After the horrifying shootings in Orlando last weekend, many Americans are again ready to try and do something about gun violence. Here are four principles we should all embrace in this important fight.
Principle 1: Don’t Engage With Gun Enthusiasts
I’ve tried to have thoughtful debates about gun violence with gun enthusiasts in the past (I’ve even written some talking points), and I’ve watched as my friends have tried to have those same conversations in the days since the Orlando shooting. Here’s what I’ve realized:
It’s useless for the same reason that you shouldn’t try and convince adults that Santa Claus doesn’t exist. If they still believe guns aren’t the problem, they will simply never stop believing it. You just have to shrug, tell them you’re sorry their brain is broken, and move on. The good news is that you don’t need to convince them. The polling is very clear; the majority of Americans support sensible gun laws. Gun enthusiasts are in the minority and we should be able to easily pass the laws we want and finally become the “gun grabbers” they’ve been calling us all these years. It makes you wonder why we haven’t done that, which brings us to principle number 2….
Principle 2: Know Who the Enemy Is
Why haven’t we passed those laws despite having an 85% to 15% advantage in polling on some gun control issues? It’s obviously what the public wants so… why hasn’t it happened? Everyone knows that answer to that question. The National Rifle Association (NRA) is one of the most powerful lobbying organizations on the planet, making sure that we can’t pass the laws we need (or even do the research we need). They are immensely powerful, spending approximately 32 million dollars in 2014 on both elections and lobbying for/against specific bills. The fact is that we will never pass meaningful gun legislation until the NRA loses its power, which brings us to principle number 3….
Principle 3: Do Not Donate Money to, Vote For, or Do Business with NRA Members/Supporters
The first two parts of this seem obvious, but they aren’t. The NRA donates a lot of money to many candidates, including a bunch of Democrats (in 2014, 11 Democrats in the House of Representatives took money from the NRA), so avoiding their reach is difficult. In the end, though, we just can’t support anyone the NRA supports, even when we agree with them about other issues. Make sure those Democrats know that taking money or an endorsement from the NRA means they won’t get money or a vote from you.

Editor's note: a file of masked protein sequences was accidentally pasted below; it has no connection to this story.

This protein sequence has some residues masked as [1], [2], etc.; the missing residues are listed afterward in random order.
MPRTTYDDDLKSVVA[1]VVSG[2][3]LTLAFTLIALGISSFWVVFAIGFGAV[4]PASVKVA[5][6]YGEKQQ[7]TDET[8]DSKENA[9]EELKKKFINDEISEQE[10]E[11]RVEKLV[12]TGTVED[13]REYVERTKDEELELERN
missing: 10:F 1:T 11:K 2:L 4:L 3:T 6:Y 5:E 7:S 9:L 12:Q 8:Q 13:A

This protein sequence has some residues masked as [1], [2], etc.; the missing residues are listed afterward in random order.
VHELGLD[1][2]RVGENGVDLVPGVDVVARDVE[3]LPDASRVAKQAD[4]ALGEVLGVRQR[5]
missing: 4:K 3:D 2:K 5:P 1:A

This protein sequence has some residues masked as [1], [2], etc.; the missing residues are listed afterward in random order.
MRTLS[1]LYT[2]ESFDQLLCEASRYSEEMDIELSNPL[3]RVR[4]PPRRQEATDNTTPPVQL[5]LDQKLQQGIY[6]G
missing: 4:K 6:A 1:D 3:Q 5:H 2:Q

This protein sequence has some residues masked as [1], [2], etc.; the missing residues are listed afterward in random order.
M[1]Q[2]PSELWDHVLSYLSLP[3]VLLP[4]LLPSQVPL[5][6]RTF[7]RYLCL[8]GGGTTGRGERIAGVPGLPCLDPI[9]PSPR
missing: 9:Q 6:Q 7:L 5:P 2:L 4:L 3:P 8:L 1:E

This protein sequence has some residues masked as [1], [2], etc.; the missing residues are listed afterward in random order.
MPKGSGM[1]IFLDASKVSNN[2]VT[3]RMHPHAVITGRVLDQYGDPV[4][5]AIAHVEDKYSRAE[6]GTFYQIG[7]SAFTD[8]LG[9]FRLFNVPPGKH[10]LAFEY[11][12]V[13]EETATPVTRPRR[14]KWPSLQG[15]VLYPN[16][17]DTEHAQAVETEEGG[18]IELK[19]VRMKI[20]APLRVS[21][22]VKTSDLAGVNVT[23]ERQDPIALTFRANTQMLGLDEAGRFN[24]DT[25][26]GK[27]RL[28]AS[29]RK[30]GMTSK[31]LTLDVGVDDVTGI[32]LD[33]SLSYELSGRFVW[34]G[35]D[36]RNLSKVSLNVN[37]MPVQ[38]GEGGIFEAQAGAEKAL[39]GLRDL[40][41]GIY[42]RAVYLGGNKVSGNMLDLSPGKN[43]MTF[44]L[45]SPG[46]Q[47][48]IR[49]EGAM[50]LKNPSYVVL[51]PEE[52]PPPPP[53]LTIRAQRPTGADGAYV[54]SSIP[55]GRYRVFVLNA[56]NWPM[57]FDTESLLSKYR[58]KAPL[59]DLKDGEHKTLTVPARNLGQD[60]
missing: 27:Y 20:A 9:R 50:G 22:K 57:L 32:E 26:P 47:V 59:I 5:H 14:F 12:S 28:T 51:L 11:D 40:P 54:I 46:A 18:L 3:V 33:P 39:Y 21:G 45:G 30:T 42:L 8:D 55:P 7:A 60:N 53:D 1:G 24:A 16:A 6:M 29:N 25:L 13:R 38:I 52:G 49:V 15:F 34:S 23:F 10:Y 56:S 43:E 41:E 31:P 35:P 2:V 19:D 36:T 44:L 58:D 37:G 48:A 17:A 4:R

This principle isn’t just about politicians, though. We shouldn’t do any business of any kind with NRA members. Thinking of hiring someone to renovate your bathroom? The first question you should ask the contractor is, “Are you an NRA member?” If the answer is yes, find someone else and make sure he or she knows why. Is the owner of your favorite restaurant an NRA member? If so, stop eating there and tell him or her why (if they want to argue with you about your decision, see principle 1). If you think I’m being too harsh, consider this: Most of the NRA’s money comes from membership dues and individual donations from people like the contractor and restaurant owner I just described. The first way to break the NRA is to make sure that being a member of the NRA or donating to the NRA comes with a cost. The second way to break the NRA is to strengthen the good organizations that fight against them, which brings us to principle number 4….
Principle 4: Find an Advocacy Organization, and Join it
There are lots of options here, probably more than I’ve listed. The links below take you to the “About” pages of their websites so you can learn more about each of them.
- Americans for Responsible Solutions
- Brady Campaign
- Coalition to Stop Gun Violence
- Everytown For Gun Safety
- Moms Demand Action
And don’t just join them and then delete the email they send you each week. Get involved when you can, donate money when you can, and attend rallies when you can. Let’s work to make these groups as formidable as their opposition.